January 03, 2003
The unintended consequences of central educational planning

I've not been healthy enough to say anything profound of an educational nature today, but luckily, Paul Marks had this to say, in a comment on this yesterday over at samizdata. I trust he won't object to me lifting the whole thing and reproducing it here:

The context here was that Dr Tucker was dealing with a study from the University of Arizona that showed an inverse relationship between a rise in the new test scores and performance in SAT tests.

In short as children were put through endless rote learning to get them through the new "high powered tests" so teaching children general problem solving skills ("how to think") went out of the window.

Dr Tucker was using this study (which was undertaken by statists - not libertarians) to show that the conservative reform plan for government schools (lots of factual tests on core subjects and teaching geared to pass the tests) was having unintended consequences.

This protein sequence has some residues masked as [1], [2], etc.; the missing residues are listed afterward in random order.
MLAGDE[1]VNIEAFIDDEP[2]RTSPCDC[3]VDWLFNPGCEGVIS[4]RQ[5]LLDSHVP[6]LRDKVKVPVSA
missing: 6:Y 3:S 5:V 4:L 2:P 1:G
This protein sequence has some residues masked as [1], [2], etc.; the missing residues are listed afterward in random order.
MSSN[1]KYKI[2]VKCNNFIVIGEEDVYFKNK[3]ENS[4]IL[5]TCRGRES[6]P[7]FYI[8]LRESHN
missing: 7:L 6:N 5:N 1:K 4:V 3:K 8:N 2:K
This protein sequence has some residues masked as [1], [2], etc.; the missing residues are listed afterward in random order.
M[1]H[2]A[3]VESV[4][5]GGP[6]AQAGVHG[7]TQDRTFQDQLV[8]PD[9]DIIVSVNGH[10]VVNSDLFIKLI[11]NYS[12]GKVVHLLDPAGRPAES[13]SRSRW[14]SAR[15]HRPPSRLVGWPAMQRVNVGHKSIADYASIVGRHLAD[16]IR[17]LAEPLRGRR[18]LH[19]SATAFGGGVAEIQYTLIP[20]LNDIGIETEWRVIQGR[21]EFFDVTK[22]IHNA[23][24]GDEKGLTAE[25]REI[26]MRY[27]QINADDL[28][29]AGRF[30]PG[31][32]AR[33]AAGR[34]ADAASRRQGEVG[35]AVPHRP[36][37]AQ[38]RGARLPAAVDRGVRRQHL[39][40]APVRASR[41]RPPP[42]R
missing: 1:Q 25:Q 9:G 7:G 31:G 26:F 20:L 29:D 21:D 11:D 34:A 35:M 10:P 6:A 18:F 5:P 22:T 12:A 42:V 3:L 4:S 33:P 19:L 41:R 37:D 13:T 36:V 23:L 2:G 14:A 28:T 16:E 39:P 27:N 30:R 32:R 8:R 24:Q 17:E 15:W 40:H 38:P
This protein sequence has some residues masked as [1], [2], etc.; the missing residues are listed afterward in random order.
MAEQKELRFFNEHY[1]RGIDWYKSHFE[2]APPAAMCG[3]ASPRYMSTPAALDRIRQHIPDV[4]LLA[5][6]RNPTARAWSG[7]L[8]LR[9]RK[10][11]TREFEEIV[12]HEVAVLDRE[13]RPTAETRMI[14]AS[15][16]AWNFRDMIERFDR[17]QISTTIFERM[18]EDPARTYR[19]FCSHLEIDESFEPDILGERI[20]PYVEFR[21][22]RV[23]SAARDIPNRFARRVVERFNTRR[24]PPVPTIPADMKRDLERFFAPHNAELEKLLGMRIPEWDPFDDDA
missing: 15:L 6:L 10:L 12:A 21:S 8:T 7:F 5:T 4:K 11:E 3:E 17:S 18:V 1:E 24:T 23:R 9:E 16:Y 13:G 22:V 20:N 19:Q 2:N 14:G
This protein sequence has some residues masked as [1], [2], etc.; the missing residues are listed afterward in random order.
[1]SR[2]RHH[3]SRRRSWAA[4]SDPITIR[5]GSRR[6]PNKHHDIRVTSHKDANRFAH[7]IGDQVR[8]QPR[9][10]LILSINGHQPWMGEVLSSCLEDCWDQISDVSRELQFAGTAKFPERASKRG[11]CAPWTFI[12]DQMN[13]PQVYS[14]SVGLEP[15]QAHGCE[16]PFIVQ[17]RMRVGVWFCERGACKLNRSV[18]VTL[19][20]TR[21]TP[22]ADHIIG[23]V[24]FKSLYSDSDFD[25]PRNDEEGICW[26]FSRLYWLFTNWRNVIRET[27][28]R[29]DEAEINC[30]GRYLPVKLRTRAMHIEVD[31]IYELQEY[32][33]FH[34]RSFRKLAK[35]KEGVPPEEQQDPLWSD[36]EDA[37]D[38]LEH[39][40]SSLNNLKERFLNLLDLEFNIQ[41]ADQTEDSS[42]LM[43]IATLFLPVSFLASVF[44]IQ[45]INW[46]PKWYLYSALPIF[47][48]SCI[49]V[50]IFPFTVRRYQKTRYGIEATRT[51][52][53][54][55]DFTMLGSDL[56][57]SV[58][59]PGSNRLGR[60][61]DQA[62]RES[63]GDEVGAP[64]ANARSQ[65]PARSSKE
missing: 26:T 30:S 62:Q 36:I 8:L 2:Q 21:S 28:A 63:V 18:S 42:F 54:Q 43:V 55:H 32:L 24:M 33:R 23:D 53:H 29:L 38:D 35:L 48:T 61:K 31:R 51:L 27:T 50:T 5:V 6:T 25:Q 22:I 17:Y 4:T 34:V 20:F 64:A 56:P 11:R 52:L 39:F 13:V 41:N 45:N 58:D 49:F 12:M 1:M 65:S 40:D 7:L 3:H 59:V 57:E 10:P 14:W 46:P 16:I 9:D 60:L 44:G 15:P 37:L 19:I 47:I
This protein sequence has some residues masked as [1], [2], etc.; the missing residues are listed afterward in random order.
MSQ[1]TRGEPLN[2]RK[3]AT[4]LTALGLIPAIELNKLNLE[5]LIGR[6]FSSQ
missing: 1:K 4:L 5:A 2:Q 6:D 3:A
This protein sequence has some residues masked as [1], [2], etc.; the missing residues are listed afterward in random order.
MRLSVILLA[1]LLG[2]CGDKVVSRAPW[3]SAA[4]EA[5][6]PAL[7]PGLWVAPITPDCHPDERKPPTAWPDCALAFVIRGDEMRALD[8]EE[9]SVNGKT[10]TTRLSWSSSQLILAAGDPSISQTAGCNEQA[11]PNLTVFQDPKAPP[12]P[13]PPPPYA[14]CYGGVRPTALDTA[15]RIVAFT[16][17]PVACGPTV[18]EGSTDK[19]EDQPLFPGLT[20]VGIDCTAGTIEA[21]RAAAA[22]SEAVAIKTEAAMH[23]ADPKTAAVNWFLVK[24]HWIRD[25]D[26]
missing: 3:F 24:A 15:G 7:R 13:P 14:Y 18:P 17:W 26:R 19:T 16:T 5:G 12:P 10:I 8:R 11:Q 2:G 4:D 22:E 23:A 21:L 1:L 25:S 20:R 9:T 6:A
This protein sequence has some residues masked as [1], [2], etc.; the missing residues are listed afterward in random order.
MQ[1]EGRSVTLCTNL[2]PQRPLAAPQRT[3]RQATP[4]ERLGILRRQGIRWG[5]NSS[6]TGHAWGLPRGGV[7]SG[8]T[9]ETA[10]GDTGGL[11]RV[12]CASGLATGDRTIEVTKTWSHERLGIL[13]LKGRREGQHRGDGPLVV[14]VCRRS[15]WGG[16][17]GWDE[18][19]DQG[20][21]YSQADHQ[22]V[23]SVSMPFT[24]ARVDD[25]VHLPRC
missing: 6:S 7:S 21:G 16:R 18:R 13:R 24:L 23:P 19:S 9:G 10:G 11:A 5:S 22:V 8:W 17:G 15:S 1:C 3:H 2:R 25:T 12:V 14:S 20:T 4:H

Another problem was the practice of High Schools encouraging children they thought would fail the tests to drop out - so that the school test average would be higher (and it would get more money under the "market socialist" incentives that the conservatives believed in).

It was much like the old Soviet practice when they wished to reduce the death rate in the hospitals - kick out the people who are going to die.

Dr Tucker's basic point was that a government school system will not work - whether it is the hands of liberals or conservatives.

In other words, as soon as you decide that one particular symptom of the nice world you want should be maximised, then at that exact moment it ceases to be any use as a measurement of niceness or of progress towards niceness.

Posted by Brian Micklethwait at 11:54 PM
Category: Sovietisation